hide Matching Documents

The documents where this entity occurs most often are shown below. Click on a document to open it.

Document Max. Freq Min. Freq
Edward L. Pierce, Memoir and letters of Charles Sumner: volume 4 4 4 Browse Search
Southern Historical Society Papers, Volume 5. (ed. Reverend J. William Jones) 2 2 Browse Search
Southern Historical Society Papers, Volume 4. (ed. Reverend J. William Jones) 1 1 Browse Search
View all matching documents...

Browsing named entities in Edward L. Pierce, Memoir and letters of Charles Sumner: volume 4. You can also browse the collection for October 31st, 1877 AD or search for October 31st, 1877 AD in all documents.

Your search returned 4 results in 2 document sections:

Edward L. Pierce, Memoir and letters of Charles Sumner: volume 4, Chapter 55: Fessenden's death.—the public debt.—reduction of postage.— Mrs. Lincoln's pension.—end of reconstruction.—race discriminations in naturalization.—the Chinese.—the senator's record.—the Cuban Civil War.—annexation of San Domingo.—the treaties.—their use of the navy.—interview with the presedent.—opposition to the annexation; its defeat.—Mr. Fish.—removal of Motley.—lecture on Franco-Prussian War.—1869-1870. (search)
up. Neither they nor any member of the committee ever complained that Sumner was an obstruction to a report. Fish did not press for a vote, and makes no statement that he did, in his account of the interview printed in the Boston Transcript, Oct. 31, 1877. The delay was quite agreeable to the President, who was hoping for a favorable turn. Morrill of Vermont at this time alone made any considerable remarks, beginning on the 29th, and finishing the next day. Sumner was silent, showing no dispoch the exigencies of his official relations were hurrying him. Sumner, when the session opened in December, 1870, had given no occasion for a disturbance of the old friendship. Mr. Fish wrote years afterwards: Letter to Boston Transcript, Oct. 31, 1877. I declare positively and emphatically that Mr. Sumner never but once spoke an unkind word to me, and never a discourteous one; and on the one occasion referred to Probably with reference to Motley's removal. (in the Senate chamber in July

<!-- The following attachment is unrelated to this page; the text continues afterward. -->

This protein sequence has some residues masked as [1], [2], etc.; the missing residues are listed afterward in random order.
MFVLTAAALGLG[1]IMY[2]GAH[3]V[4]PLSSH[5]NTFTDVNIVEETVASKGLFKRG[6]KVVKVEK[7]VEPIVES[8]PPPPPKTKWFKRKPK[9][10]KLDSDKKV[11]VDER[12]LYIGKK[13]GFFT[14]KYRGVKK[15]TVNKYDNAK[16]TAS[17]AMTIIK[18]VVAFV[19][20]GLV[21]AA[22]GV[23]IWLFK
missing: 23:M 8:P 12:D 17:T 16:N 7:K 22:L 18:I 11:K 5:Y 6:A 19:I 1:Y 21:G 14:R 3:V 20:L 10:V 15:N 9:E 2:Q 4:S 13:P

Edward L. Pierce, Memoir and letters of Charles Sumner: volume 4, Chapter 56: San Domingo again.—the senator's first speech.—return of the angina pectoris.—Fish's insult in the Motley Papers.— the senator's removal from the foreign relations committee.—pretexts for the remioval.—second speech against the San Domingo scheme.—the treaty of Washington.—Sumner and Wilson against Butler for governor.—1870-1871. (search)
ecords,—words containing an imputation which would have broken any friendship. How Mr. Fish could do this thing it is difficult to see; but it is more difficult to explain how he could write seven years later: Letter in Boston Transcript, Oct. 31, 1877. The cessation and interruption of that intimacy [with Sumner] were to me the cause of deep and continuing regret. I am not conscious of any just cause for the discontinuing of the relations which had existed between us. Mr. Fish's partisee,—first naming the number as from eight to eleven, and afterwards on a call for a specification enumerating nine,—and in leaving them unreported at the time of his removal, Fish's interview and letter in Boston Transcript, Oct. 19, 1877; Oct. 31, 1877. a charge which the secretary had already privately communicated to General Grant, and which the general on his authority continued to repeat. Letter of Mr. Copeland from Edinburgh to the New York Herald, Sept. 25, 1877. According to this<